2. The “buckle” is usually made of silicone rubber (different than silicone oil) and has no known systemic side effects.  It can also be made of a silicone sponge material.  These, too, are safe.
  3. The “buckle” is intended to be permanent.  At times, it may extrude, but it is very uncommon.  The buckle only really needs to be in place for a couple of months, but we usually never plan on removing them.
  4. Some surgeons use metal clips to help fasten the buckle around the eye.  This can be a problem if future MRI’s are needed.

What Does This Mean?

Though “old,” scleral buckles are not obsolete.

There has been a shift in practice patterns among retina surgeons over the past 15 years.  About 15 – 20 years ago, pneumatic retinopexy was first described (aka invented).  Scleral buckles with vitrectomy became popular in certain areas of the country and, more recently, vitrectomy alone has  become popular.

As I’ll explain in the next few posts, vitrectomy surgery has become instrumental for the repair of retinal detachment, but there is still a role for scleral buckling.

I believe it to be a very valuable tool for retinal detachment surgery, but their use is sometimes based upon the length of time a surgeon takes to perform that part of the operation.  It can take a matter of minutes…to hours.

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  1. Alex,

    I would wait, but have frequent exams to monitor closely for any signs of enlarging retinal detachment or development of PVR. I generally am not too cautious, but if you are proven to be a patient prone to PVR, I, too might advise caution.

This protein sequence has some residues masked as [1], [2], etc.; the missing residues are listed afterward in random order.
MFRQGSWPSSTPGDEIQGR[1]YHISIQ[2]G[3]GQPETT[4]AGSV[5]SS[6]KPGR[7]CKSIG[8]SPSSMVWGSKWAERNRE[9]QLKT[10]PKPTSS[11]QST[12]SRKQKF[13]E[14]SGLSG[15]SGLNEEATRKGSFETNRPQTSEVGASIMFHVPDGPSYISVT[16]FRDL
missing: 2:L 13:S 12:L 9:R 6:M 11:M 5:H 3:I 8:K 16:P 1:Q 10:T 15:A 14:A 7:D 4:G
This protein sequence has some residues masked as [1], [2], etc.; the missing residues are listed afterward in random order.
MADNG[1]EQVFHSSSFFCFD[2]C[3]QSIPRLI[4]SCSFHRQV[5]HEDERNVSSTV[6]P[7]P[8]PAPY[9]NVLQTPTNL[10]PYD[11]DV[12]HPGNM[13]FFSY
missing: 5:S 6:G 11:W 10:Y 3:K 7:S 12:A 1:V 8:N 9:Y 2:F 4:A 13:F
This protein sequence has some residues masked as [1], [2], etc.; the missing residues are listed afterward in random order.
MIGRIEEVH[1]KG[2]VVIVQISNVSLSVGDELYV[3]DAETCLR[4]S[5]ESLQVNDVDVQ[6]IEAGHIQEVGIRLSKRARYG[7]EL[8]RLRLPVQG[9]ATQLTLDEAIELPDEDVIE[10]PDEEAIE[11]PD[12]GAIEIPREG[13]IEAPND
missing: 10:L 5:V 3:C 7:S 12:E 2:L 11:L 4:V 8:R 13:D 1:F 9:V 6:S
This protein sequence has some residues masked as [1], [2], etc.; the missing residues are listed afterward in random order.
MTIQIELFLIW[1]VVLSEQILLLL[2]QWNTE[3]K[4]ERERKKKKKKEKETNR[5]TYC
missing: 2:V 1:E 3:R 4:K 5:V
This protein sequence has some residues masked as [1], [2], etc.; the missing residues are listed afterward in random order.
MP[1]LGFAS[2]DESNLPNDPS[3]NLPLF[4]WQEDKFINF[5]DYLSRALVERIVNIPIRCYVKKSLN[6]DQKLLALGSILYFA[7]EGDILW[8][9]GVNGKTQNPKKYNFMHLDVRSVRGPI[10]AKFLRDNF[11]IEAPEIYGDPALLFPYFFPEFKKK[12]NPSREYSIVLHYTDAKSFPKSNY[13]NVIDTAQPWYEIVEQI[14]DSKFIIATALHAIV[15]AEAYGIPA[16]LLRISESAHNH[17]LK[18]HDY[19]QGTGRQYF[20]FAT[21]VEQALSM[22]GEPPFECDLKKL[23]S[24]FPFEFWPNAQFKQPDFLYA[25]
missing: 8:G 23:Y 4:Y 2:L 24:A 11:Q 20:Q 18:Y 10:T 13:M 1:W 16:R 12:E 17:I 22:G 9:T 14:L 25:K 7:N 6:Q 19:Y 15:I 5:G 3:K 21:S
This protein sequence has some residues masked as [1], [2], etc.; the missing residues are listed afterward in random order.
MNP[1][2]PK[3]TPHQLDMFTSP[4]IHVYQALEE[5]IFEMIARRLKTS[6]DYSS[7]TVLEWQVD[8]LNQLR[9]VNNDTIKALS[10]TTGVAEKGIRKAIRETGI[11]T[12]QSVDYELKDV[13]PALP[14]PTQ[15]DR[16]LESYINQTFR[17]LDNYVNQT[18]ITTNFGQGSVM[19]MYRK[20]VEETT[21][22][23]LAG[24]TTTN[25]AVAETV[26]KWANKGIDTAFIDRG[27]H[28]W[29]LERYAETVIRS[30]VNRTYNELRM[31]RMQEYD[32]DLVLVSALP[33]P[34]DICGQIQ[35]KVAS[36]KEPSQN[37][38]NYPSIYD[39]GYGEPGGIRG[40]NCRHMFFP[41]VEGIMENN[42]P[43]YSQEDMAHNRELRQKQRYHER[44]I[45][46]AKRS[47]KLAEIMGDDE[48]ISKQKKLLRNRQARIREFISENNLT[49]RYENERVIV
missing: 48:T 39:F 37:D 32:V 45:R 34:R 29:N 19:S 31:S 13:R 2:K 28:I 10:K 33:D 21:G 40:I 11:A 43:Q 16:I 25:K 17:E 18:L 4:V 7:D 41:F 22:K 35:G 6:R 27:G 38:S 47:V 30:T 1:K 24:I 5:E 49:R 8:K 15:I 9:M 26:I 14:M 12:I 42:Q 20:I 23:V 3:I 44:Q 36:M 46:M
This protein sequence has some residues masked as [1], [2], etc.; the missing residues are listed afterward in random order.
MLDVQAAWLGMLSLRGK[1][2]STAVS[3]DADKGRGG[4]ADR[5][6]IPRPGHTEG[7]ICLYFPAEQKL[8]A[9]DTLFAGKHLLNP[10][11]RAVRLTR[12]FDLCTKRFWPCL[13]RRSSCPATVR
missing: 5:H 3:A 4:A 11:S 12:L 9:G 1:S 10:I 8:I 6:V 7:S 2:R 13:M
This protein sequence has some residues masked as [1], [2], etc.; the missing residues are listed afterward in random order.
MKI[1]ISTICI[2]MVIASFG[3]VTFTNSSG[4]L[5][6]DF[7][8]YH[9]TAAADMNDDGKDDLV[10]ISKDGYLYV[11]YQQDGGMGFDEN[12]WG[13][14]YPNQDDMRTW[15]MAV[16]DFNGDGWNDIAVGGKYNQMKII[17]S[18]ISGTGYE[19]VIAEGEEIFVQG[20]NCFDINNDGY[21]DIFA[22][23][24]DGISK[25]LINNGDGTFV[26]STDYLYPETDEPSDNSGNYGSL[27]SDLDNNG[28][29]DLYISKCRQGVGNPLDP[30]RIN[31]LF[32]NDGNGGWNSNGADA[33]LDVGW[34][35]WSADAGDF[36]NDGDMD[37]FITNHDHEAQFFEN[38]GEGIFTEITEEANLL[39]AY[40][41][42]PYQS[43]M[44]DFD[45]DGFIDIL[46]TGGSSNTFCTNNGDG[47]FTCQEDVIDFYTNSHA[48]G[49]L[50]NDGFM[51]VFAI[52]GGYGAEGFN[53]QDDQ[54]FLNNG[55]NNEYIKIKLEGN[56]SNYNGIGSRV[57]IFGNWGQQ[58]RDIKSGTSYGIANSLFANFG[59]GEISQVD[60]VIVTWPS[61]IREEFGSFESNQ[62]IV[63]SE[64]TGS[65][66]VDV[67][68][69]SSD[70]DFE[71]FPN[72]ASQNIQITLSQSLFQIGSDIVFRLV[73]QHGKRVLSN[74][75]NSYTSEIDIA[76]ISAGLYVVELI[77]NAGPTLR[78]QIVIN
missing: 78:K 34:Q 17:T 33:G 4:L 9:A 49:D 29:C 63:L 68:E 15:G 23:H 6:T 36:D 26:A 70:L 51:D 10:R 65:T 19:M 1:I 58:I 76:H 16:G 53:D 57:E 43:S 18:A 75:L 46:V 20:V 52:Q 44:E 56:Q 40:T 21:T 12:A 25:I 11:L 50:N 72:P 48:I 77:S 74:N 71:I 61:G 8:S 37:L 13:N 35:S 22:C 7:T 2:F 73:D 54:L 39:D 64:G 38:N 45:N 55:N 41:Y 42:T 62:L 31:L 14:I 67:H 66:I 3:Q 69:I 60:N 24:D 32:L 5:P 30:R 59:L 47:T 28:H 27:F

Keep in touch.

    Randall V. Wong, M.D.
    Retina Specialist
    Fairfax, VA 22030

  2. Dear Jeff,

    Honestly don’t know what to say given the information and the inability to examine your son. I agree, sounds very unusual. I’d seek a second opinion at the very least.

    Best of luck to your son.

    Randall V. Wong, M.D.
    Retina Specialist
    Fairfax, VA 22030

  3. Scott Baker says:

    Dr. Wong,
    Thought I would let you know that I completed LenSx Cataract Surgery last week UVA is 20/20 left and 20/25 rt
    The rt eye has a slight after cataract so that may go to 20/20 after yag laser the rt eye was my eye that had a macula off rd 37 years ago so the results are amazing. I had the Alcon Toric IOLs implanted so for anyone worried about the long term results of Scleral Bucking Surgery I am proof that the Surgery works I had SB in both Eyes 37 years ago and now have near perfect vision after IOL implants. Thanks for your advice a few months ago. I also have been to a Retinal Specialist Post Op and she says everything is fine

  4. John D. Garrett says: